Learn how you can improve your golf game using resistance bands at home
The Mental game of Golf
If there is any sport that my brother Matt and I know more about outside of baseball, it's golf. At this point in our careers, we have both swapped the baseball field for the board room. But, you don't spend your entire life being physically active and either in training practicing for the next game and then suddenly stop moving once your sports career comes to an end. For some people, daily workouts are enough to maintain both physical and mental fitness. But then there is us. Two ex-baseball-playing guys, who crave the outdoors and the low impact cardio exercise and mental stimulation that comes along with golfing. The beauty of the game of golf is that it's a game that requires more of a player mentally than physically. The famous quote from the great Jack Nicklaus says "The game of golf is 90% mental and 10% physical" could not be more true. For those who play the game, Golf is so addicting because there is always room for improvement in your game. You never walk off the course completely satisfied and it keeps those who enjoy the challenge coming back for more.
Over the last 5 years, we have both individually made tremendous progress in our own golf game. When it comes down to it if you asked any golf player they are all looking to improve, it's the same three components: increase their speed, accuracy, and distance. By pairing our resistance bands with golf training, we saw not only an improvement in our game but a boost in our fitness levels too. Let's dive into a few of our favorites:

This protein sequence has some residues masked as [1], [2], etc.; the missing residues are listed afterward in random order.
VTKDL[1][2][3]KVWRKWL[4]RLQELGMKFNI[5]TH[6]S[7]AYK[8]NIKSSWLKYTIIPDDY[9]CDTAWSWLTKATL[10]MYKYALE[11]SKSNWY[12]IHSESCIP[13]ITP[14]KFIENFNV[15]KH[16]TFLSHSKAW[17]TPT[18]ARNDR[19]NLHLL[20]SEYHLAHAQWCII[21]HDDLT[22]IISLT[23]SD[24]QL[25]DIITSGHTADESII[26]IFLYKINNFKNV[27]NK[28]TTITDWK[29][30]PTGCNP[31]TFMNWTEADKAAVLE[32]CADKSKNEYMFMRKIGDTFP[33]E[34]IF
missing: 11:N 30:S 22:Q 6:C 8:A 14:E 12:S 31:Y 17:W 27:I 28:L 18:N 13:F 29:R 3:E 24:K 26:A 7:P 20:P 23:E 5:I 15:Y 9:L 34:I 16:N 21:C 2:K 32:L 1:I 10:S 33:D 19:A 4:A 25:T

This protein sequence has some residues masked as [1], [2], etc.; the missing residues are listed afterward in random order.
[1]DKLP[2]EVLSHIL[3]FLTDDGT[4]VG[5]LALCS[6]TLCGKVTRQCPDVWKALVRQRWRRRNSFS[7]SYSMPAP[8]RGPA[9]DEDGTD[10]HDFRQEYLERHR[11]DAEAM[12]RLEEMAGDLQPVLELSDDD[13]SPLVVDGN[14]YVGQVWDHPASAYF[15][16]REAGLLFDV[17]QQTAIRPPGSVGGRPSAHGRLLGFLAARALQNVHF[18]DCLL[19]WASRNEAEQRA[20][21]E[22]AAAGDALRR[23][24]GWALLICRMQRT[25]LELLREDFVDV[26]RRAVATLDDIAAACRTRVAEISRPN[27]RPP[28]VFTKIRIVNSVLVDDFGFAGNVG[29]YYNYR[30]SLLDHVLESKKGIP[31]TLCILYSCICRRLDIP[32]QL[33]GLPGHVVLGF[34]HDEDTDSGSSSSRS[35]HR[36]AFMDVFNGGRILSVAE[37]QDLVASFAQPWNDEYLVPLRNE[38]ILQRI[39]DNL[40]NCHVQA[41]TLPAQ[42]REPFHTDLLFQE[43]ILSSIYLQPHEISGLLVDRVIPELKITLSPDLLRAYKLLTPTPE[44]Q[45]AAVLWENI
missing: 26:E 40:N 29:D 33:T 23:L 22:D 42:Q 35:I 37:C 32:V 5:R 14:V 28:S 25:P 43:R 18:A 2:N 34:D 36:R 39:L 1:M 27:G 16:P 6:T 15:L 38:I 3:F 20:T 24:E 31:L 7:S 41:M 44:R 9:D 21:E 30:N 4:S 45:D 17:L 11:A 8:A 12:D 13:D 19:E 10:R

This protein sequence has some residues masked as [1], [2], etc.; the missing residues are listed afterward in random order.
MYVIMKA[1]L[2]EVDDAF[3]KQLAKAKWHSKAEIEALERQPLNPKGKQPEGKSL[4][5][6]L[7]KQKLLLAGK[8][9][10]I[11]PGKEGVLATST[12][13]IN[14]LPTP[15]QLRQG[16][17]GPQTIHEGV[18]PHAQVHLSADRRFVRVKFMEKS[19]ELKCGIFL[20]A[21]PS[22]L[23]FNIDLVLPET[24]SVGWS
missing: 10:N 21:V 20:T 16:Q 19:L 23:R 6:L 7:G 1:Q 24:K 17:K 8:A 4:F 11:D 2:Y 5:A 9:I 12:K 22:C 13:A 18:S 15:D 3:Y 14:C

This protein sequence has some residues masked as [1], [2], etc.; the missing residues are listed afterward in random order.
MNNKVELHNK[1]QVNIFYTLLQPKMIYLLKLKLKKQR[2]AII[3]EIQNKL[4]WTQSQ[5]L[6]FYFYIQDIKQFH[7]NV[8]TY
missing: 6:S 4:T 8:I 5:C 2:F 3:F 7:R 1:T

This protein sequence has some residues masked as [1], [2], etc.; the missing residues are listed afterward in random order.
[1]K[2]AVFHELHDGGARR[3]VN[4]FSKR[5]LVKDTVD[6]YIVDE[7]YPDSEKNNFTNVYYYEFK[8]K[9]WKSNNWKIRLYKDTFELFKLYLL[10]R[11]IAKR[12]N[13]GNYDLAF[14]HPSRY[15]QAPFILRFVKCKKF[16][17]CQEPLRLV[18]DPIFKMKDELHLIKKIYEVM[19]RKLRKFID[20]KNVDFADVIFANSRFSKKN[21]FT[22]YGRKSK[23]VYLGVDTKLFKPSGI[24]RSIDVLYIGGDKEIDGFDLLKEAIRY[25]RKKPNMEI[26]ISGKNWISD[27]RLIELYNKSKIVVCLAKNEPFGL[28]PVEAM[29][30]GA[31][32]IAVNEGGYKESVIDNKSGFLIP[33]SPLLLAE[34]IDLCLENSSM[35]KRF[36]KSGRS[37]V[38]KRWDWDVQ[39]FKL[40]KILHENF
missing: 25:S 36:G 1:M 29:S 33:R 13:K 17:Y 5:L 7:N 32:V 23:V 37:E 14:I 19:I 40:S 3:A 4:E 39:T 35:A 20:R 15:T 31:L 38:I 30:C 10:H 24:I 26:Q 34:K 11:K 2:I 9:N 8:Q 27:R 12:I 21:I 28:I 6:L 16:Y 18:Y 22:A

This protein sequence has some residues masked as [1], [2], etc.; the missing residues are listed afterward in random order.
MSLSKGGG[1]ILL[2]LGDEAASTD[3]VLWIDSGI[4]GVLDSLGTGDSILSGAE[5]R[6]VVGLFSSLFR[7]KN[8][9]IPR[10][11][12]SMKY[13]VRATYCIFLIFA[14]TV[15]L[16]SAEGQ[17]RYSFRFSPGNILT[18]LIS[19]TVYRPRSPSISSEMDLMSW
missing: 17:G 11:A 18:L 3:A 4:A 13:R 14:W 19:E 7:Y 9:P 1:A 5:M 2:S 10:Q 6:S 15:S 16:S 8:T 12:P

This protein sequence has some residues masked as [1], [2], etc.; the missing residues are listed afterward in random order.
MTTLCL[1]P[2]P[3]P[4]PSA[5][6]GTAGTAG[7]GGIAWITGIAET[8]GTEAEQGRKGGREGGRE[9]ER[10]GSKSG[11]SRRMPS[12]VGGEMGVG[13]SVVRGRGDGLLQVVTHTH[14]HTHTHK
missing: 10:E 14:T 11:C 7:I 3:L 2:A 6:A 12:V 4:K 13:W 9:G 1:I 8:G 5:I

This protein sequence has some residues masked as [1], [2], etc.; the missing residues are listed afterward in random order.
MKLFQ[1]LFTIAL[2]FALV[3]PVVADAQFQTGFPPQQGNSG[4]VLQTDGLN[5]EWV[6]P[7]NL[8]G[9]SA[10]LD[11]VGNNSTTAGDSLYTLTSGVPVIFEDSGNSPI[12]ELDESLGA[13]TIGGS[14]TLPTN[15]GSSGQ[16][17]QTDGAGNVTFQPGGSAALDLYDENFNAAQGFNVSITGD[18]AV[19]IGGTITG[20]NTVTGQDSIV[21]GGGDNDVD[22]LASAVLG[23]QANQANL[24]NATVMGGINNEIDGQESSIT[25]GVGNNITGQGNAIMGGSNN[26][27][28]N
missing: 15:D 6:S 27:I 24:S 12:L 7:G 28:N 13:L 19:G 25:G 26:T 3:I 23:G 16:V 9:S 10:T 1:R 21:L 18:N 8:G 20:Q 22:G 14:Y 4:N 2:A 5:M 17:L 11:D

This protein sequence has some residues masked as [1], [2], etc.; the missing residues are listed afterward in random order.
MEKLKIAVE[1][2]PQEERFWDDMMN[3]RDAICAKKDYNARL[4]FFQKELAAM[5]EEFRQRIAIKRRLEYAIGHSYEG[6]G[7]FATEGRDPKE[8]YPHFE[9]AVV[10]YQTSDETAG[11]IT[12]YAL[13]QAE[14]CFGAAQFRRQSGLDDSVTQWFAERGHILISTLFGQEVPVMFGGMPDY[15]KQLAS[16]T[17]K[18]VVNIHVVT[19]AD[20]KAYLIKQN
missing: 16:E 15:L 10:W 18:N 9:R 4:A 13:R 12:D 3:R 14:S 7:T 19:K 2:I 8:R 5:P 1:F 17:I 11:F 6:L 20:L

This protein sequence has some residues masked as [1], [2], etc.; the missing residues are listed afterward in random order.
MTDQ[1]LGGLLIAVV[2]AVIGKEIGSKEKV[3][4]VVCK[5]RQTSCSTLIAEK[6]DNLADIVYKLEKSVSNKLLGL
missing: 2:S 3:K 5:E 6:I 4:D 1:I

Chest Flyes are one of the most basic and versatile exercises you can do with your resistance bands to improve your swing. You can secure your band above your head on the side of your trail arm for Decline Chest Flyes. Using that trail arm, pull the band in a downward motion across your chest and down to your waist. This will simulate the movement of your golf swing, but that resistance on the band will help to strengthen and tone those muscles which in turn, will help build up the power of your swing. Now, in the same way, you can reverse the position of your band to secure it lower than your knee to about the middle of your calf on your trail arm side. This is going to set you up to crank out a set of Incline Chest Flyes. Instead of pulling downward from above, using your trail arm, you're going to pull on your band in an upward motion across your chest until you fully extend the band. These two simple exercises really helped to increase the power of my swing which helped to increase the distance my ball travels. Personally, I prefer to secure my band on a door frame or my weight rack. Golf.com has an interesting take on using a resistance tube and securing it under your foot using your weight to keep it in place.
Stretching out the hips